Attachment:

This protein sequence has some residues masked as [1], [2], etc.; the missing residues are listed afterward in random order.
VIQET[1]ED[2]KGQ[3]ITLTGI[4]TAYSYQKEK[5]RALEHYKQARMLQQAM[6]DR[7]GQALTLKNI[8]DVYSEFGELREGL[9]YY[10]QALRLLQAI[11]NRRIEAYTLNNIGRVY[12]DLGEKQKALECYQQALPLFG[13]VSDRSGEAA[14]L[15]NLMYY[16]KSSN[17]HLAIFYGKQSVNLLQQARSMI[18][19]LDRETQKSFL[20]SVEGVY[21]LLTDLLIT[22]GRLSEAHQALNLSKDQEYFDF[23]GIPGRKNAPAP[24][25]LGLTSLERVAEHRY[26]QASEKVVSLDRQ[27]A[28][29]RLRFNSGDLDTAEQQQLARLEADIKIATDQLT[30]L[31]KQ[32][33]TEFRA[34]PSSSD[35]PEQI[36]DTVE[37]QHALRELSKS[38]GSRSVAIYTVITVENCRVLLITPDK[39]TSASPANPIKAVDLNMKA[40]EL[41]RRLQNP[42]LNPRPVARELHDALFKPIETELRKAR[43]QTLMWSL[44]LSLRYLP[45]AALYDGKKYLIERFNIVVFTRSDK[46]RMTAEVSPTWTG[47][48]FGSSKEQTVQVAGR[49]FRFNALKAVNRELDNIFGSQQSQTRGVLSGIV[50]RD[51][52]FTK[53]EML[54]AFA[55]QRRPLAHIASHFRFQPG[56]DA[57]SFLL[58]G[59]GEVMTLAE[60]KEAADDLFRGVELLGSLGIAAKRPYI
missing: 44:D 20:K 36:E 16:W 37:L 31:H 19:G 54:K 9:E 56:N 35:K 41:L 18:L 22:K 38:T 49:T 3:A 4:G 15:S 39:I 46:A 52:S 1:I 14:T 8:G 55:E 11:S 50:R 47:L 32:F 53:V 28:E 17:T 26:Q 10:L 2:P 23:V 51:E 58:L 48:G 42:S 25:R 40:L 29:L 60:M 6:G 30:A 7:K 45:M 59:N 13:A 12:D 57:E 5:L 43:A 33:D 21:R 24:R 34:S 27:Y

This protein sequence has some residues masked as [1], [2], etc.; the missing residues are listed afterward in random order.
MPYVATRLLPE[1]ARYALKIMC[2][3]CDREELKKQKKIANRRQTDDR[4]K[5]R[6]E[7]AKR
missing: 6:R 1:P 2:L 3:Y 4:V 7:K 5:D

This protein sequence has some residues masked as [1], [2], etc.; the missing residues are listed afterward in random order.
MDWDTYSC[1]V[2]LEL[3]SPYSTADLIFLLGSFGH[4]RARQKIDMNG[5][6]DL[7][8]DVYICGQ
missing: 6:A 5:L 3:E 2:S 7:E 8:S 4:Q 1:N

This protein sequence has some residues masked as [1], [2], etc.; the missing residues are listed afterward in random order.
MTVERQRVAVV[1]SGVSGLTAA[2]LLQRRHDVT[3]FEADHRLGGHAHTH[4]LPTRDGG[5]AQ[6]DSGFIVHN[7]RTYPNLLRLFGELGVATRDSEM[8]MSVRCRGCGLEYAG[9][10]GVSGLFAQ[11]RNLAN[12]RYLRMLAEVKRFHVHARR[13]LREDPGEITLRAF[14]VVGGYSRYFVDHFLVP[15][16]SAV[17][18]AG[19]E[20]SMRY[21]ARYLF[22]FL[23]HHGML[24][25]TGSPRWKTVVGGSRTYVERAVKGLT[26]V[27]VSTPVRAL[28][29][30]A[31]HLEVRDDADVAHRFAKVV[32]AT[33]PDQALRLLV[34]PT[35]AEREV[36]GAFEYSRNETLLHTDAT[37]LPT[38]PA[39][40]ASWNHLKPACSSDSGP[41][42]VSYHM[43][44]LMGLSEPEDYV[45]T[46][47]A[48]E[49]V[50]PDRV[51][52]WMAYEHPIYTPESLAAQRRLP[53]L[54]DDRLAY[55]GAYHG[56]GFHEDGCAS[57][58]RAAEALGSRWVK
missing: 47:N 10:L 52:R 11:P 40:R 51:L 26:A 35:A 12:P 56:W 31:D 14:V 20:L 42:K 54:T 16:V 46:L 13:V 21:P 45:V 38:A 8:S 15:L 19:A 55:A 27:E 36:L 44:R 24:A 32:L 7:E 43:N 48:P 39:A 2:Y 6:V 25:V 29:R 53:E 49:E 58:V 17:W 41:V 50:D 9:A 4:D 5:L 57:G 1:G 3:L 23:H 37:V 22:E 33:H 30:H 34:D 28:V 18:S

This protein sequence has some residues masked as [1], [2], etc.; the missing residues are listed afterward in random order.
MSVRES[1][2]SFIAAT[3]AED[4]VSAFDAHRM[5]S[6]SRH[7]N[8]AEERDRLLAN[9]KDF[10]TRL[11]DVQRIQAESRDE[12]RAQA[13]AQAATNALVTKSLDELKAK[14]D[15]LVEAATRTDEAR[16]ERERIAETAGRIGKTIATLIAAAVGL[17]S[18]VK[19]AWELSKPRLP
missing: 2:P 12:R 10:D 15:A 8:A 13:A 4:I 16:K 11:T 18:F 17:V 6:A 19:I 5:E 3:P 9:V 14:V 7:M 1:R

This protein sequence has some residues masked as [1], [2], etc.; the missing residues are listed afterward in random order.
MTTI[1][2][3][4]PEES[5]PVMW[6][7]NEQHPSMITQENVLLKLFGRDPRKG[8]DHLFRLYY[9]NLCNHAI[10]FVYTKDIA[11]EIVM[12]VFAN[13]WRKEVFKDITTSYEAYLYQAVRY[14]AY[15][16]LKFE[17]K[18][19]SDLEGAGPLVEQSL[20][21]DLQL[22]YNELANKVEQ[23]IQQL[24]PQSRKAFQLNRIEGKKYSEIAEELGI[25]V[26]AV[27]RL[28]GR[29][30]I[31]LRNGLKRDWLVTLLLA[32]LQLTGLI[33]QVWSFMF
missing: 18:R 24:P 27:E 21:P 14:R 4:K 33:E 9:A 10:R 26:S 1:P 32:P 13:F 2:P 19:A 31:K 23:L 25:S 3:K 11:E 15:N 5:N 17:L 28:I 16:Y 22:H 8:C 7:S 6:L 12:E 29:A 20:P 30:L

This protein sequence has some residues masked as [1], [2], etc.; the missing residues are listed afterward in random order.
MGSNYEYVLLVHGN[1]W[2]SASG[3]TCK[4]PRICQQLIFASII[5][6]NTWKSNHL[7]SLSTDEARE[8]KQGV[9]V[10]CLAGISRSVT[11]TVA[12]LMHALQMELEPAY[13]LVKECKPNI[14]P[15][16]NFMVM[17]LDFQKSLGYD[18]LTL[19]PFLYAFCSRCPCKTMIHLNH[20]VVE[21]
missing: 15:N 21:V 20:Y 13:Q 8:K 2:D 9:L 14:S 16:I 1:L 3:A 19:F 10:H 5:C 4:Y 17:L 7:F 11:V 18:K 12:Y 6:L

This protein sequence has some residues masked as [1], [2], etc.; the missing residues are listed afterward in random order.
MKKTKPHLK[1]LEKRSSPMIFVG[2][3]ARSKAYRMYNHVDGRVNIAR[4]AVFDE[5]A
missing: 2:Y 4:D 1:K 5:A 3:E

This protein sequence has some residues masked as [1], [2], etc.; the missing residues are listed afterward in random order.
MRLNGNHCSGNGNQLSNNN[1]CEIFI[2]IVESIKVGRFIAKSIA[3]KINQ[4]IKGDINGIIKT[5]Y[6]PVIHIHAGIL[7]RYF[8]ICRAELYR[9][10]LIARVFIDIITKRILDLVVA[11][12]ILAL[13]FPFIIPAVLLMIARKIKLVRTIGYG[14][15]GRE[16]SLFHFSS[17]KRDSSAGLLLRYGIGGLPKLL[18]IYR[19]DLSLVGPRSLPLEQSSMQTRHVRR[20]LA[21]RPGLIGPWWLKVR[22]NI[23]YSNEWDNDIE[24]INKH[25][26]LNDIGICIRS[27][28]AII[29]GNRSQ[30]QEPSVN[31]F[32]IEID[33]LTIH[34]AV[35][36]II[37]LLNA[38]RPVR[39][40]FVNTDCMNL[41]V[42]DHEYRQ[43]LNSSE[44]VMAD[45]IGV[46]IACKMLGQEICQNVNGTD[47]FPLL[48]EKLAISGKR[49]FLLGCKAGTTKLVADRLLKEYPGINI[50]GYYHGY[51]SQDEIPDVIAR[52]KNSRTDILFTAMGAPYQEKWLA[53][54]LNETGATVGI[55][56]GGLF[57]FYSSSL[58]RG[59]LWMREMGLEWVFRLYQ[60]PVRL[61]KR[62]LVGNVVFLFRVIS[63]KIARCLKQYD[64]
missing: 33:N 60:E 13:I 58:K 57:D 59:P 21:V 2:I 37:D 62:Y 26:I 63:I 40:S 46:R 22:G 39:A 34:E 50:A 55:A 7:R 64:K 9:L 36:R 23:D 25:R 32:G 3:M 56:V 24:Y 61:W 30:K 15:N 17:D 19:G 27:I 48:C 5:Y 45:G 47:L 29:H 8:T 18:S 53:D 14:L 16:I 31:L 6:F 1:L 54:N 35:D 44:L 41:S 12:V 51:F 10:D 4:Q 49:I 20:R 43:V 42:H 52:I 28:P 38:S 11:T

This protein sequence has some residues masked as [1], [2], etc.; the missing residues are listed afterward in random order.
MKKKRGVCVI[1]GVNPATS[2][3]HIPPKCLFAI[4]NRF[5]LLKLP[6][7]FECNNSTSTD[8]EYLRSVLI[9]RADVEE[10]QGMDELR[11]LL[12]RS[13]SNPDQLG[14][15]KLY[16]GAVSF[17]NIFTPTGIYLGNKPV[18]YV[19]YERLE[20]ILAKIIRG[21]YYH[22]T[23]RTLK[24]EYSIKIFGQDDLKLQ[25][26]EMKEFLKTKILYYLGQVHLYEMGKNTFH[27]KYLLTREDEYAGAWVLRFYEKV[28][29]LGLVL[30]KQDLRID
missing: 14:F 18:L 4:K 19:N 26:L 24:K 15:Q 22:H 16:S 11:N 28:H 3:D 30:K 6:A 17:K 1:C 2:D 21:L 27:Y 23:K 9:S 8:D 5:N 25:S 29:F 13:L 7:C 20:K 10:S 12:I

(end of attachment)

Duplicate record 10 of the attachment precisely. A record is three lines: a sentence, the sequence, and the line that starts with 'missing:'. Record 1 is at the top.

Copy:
This protein sequence has some residues masked as [1], [2], etc.; the missing residues are listed afterward in random order.
MKKKRGVCVI[1]GVNPATS[2][3]HIPPKCLFAI[4]NRF[5]LLKLP[6][7]FECNNSTSTD[8]EYLRSVLI[9]RADVEE[10]QGMDELR[11]LL[12]RS[13]SNPDQLG[14][15]KLY[16]GAVSF[17]NIFTPTGIYLGNKPV[18]YV[19]YERLE[20]ILAKIIRG[21]YYH[22]T[23]RTLK[24]EYSIKIFGQDDLKLQ[25][26]EMKEFLKTKILYYLGQVHLYEMGKNTFH[27]KYLLTREDEYAGAWVLRFYEKV[28][29]LGLVL[30]KQDLRID
missing: 14:F 18:L 4:K 19:N 26:L 24:K 15:Q 22:H 16:S 11:N 28:H 3:D 30:K 6:A 17:K 1:C 2:D 21:L 27:Y 23:K 9:S 8:D 5:N 25:S 29:F 13:L 7:C 20:K 10:S 12:I